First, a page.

How to translate your tennis practice into match wins

This is a guest post by professional tennis coach Marcin Bieniek, giving us tips on how to train smart and translate our hard work into won tennis matches. Marcin reminds us of details that make a difference, so read on and take your game to the next level.

Hard work pays off and you can’t improve without breaking a sweat

It doesn’t matter if you like practice or not, training sessions are crucial to improve your skills, make sure that you don’t have weaknesses that opponents can use and ultimately enable you to win more matches. Technique is the most popular area that players love to spend time on while practicing, but you can also get better with strategy, mental skills, physical shape, and nutritional habits.

Moreover, remember that you should never be happy with your current level because this approach leads to stagnation. Always strive for more, like for example Serena Williams and Maria Sharapova do, and you will see that there are many opportunities to play even better.

Petra Kvitova practices at the 2017 Bank of the West Classic

To get the biggest results of your work you have to focus on quality of your practice sessions. It is much better to spend less time on the court with top-quality plan than to “eat and sleep” in the club while playing with no purpose or understanding of training actions. There are many players who stay on the court for 3-4 hours per day, but they can’t win a single match. Why is that? Do they need more time or should they change the coach? Each example is individual, but many athletes practice in the wrong way. Their drills and activities have nothing in common with environment that they are going to meet during a tournament. Remember that the more similar exercises are to the match’s conditions, the easier it is to transfer and use these skills while being under pressure.

Maria Sharapova training with cones at the 2017 Bank of the West Classic

If you really want to improve competitive skills, you have to apply these important rules while preparing for your next tournament:

1. ALL DRILLS NEED GOALS

There is nothing worse than hitting balls without a goal. Each stroke has its own purpose, so you have to train this ability to have “purposeful” shots during a match. Stop doing exercises like hitting cross-court shots for ten minutes or returning with no specific targets. Practice shots that you are going to use while competing. Work on depth, angles, and areas that you want to use to expose opponent’s weaknesses. The easiest way to always have a goal is to use training cones. Set zones and you will see that instead of focusing on your racquet (technical approach), you will start to direct focus on the opponent’s side (tactical approach).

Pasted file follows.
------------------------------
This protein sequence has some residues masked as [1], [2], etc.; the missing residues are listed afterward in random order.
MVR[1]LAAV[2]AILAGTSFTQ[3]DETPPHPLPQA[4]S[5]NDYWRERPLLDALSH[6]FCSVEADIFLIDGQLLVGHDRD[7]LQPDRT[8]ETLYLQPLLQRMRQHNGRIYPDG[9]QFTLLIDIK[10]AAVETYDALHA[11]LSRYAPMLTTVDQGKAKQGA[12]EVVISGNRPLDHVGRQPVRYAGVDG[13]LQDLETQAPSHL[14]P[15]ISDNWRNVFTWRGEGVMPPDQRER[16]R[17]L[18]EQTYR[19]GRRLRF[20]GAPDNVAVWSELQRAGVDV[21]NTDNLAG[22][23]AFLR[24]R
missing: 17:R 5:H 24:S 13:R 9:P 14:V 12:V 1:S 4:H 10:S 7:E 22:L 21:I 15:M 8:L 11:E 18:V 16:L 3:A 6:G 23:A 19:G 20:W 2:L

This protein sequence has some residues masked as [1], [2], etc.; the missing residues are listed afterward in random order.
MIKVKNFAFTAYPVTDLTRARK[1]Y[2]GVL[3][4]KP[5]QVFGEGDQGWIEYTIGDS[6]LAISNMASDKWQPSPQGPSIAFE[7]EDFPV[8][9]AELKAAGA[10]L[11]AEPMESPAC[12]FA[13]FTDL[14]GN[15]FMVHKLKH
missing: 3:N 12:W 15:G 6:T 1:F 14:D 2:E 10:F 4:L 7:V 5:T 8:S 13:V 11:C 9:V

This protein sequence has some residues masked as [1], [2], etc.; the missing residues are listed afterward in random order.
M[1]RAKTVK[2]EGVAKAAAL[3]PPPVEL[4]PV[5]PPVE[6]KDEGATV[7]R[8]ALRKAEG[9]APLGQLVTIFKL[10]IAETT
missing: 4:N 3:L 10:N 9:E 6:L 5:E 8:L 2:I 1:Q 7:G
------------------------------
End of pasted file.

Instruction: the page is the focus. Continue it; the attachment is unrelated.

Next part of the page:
This high-visibility Pacific X Disk Cone can help you practice shot placement.

2. PLAY A LOT OF POINTS

Drills are important to get enough repetitions, to make skills your new habits. Being able to automatically respond to rival’s hits is an ability that you are going to use during a match, but don’t forget that closed situations are based on predictable scenarios. Tennis match is an unpredictable environment where your opponent can come up with different solutions, so you have to be prepared to deal with these obstacles. That is why you have to practice open situations, which means playing many points.

Playing practice sets and games gives you possibility to work on many aspects at the same time and additionally in the exact environment that you are going to compete in: serves, returns, ads, deuces, dealing with mistakes, coping with different styles. If you want to take your game to the next level and win more matches, you have to incorporate more playing scenarios into your training routines.

Sharapova always has good balls at hand

3. USE NEW BALLS

That is the number one mistake that I see among players at all levels of play. I know that training balls are cheaper and last longer, but I believe that going to a tournament and losing in the first round is more expensive than buying two cans of new balls. All matches are played with new balls and we have to remember about some characteristics of them.

New balls are faster, bounce higher and are more difficult to control, so the more you practice with new ones, the better prepared you will be. This advantage to start the match on your terms can give you an easy lead that it will be really hard for your opponents to turn around.

I recommend these balls: Wilson US Open 4-Ball CanHead ATP 4-Ball Can, and Tretorn Serie + 4-Ball Can.

Little things can make a big difference. Changes can be positive or negative, so educate yourself, prepare and see more won matches on your side. It is not as hard as you can think, but it definitely takes time. Let’s not waste it anymore – Do we start today?

Marcin Bieniek is a professional tennis coach, currently working with a Top 60 ITF player, and founder of instructional website TennisIsland.us. He is also the author of Enjoy Tennis Blog, a frequent contributor to TennisPro and TenisKlub magazines and was a speaker at International Coaching Tennis Symposium 2016 at Hilton Head Island, USA. 

MORE FROM MARCIN BIENIEK:

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